The present case offers a similar problem; the congruence of interests here is so great that Mr. McIntyre's status as a non-party is arguable. The conduct at issue — the filing of a motion — is one that involves the attorney and client in a way that makes disentanglement of responsibility difficult. It is not at all clear that voluntary acceptance of responsibility by Mr. McIntyre is sufficient to remove the court's sanction from the field of prejudgment orders against a client that are best left unreviewed until after final judgment issues. Mr. McIntyre's interest in counselling the motion was nearly identical with German Maico's interest in making it and his interest can be vindicated following judgment as well as German Maico's can. Furthermore, the issue may not be completely separable from the merits of the underlying action. Appellants agree that this order cannot be adequately understood without examination of the entire discovery history in the case. But such an inquiry would inevitably enmesh us in questions of relevance which could not be decided without reference to the underlying dispute.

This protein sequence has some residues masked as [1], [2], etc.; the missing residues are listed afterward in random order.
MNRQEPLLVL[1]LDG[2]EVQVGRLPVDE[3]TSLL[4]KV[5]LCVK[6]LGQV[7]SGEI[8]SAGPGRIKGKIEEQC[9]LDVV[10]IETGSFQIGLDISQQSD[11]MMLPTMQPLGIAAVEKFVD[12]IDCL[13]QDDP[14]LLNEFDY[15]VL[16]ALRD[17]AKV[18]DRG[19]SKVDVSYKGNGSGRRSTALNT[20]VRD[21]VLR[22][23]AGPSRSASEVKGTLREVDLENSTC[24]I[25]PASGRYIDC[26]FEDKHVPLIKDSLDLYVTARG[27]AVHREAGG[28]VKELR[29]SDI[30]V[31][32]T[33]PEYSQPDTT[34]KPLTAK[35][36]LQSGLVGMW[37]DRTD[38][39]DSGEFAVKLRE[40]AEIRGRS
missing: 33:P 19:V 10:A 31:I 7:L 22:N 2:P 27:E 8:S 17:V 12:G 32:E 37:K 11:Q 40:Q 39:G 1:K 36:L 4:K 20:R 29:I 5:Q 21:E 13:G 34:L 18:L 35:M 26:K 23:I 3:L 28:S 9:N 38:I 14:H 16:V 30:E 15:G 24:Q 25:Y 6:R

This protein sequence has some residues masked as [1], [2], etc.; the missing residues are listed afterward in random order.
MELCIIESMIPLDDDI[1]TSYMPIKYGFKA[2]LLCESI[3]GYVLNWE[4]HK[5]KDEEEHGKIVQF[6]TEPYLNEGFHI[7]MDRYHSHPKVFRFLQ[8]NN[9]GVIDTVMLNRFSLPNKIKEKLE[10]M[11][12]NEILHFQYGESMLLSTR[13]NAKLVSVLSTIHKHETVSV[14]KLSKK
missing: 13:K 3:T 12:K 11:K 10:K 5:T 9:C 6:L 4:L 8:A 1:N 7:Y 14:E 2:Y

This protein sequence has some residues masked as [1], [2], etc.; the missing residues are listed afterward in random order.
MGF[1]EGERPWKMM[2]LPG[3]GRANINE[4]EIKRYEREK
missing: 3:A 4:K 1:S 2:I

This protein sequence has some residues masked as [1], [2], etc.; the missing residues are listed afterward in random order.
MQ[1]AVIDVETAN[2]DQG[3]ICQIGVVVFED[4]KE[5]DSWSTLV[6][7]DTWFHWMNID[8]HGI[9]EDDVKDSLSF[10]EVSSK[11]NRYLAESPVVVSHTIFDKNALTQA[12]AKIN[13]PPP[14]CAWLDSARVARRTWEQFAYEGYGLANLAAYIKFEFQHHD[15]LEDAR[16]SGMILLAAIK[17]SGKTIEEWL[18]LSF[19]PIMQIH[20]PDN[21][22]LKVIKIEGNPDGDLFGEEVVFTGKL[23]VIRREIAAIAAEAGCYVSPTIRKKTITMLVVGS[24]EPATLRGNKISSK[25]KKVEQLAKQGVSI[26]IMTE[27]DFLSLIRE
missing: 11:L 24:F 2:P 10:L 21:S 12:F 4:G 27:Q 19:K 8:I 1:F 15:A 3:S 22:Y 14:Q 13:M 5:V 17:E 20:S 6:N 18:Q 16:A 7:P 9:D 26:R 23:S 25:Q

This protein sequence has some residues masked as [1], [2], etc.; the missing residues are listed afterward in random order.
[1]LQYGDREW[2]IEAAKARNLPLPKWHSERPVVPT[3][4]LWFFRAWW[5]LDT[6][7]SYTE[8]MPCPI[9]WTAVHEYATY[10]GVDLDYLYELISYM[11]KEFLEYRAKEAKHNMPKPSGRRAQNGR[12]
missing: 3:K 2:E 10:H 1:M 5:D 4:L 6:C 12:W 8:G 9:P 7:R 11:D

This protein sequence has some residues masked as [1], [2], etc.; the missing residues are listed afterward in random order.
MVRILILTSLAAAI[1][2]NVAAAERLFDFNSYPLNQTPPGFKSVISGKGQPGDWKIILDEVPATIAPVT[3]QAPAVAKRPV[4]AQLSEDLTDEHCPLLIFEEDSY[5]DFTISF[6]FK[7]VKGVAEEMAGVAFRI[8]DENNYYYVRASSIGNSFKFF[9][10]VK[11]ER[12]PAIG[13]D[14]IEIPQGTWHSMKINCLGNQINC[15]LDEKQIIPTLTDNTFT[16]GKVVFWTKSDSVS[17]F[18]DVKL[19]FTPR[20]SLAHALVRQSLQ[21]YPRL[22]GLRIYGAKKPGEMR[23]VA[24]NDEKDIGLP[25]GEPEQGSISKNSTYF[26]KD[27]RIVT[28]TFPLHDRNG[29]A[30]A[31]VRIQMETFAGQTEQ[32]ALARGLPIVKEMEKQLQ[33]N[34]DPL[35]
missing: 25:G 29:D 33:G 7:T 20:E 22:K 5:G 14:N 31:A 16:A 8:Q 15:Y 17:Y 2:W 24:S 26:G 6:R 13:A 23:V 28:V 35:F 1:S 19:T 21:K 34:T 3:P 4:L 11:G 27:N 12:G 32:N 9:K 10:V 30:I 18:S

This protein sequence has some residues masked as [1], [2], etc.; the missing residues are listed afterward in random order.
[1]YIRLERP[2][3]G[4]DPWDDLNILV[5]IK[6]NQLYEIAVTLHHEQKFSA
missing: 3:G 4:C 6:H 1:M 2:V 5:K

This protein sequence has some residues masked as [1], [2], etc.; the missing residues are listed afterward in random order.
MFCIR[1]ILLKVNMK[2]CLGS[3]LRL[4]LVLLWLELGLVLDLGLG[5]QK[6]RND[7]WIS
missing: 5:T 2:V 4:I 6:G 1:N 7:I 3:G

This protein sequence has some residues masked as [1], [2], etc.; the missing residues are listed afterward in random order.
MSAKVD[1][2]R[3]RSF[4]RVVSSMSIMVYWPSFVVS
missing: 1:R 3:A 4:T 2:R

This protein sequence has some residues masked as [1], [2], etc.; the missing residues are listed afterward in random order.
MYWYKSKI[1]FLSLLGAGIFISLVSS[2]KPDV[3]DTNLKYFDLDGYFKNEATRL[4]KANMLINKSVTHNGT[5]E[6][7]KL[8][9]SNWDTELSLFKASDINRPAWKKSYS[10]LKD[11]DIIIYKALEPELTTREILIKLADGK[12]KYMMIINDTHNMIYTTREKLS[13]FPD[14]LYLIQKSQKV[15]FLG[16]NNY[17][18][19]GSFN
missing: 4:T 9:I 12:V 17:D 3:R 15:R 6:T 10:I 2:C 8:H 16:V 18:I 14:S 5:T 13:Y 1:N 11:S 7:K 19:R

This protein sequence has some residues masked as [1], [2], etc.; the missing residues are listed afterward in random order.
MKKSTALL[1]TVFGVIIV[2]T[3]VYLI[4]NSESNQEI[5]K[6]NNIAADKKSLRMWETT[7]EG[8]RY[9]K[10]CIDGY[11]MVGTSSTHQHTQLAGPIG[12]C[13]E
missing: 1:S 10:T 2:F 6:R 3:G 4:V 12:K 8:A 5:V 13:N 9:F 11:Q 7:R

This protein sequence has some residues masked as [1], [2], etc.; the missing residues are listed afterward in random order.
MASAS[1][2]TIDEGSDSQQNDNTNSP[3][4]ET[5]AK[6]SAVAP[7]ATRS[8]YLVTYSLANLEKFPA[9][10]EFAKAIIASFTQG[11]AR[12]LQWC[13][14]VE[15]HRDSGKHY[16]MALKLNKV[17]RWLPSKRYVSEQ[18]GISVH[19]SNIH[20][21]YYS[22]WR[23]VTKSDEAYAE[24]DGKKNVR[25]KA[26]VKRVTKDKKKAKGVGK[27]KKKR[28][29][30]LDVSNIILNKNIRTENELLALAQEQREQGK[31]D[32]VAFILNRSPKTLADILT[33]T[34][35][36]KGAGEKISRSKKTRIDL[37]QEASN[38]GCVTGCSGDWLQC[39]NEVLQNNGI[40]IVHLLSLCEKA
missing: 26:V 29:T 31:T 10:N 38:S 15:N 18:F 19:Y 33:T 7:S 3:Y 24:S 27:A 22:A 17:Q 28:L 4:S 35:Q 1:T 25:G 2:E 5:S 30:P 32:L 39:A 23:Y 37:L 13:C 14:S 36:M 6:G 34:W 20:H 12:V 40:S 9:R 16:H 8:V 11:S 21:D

Denial of immediate review under Section 1291 does not deprive persons such as McIntyre of all prejudgment remedies. The trial court can certify an order to this Court under 28 U.S.C. § 1292(b) if it considers the order to involve "a controlling question of law as to which there is substantial ground for difference of opinion" and believes that "an immediate appeal from the order may materially advance the ultimate termination of the litigation." A petition for mandamus might also be an available option for a person challenging a trial court action. See EEOC v. Carter Carburetor Div. of ACF Industries, Inc., 577 F.2d 43 (8th Cir. 1978), cert. denied, 439 U.S. 1081, 99 S.Ct. 865, 59 L.Ed.2d 52 (1979). While both remedies are, in this context, extraordinary,9 they do provide a check on the most difficult cases and the most serious abuses of discretion by district courts. In light of their availability, however, we do not see a compelling need for an immediate review of every 37(a)(4) sanction against attorneys, and hold that order number 2 is not appealable at this time.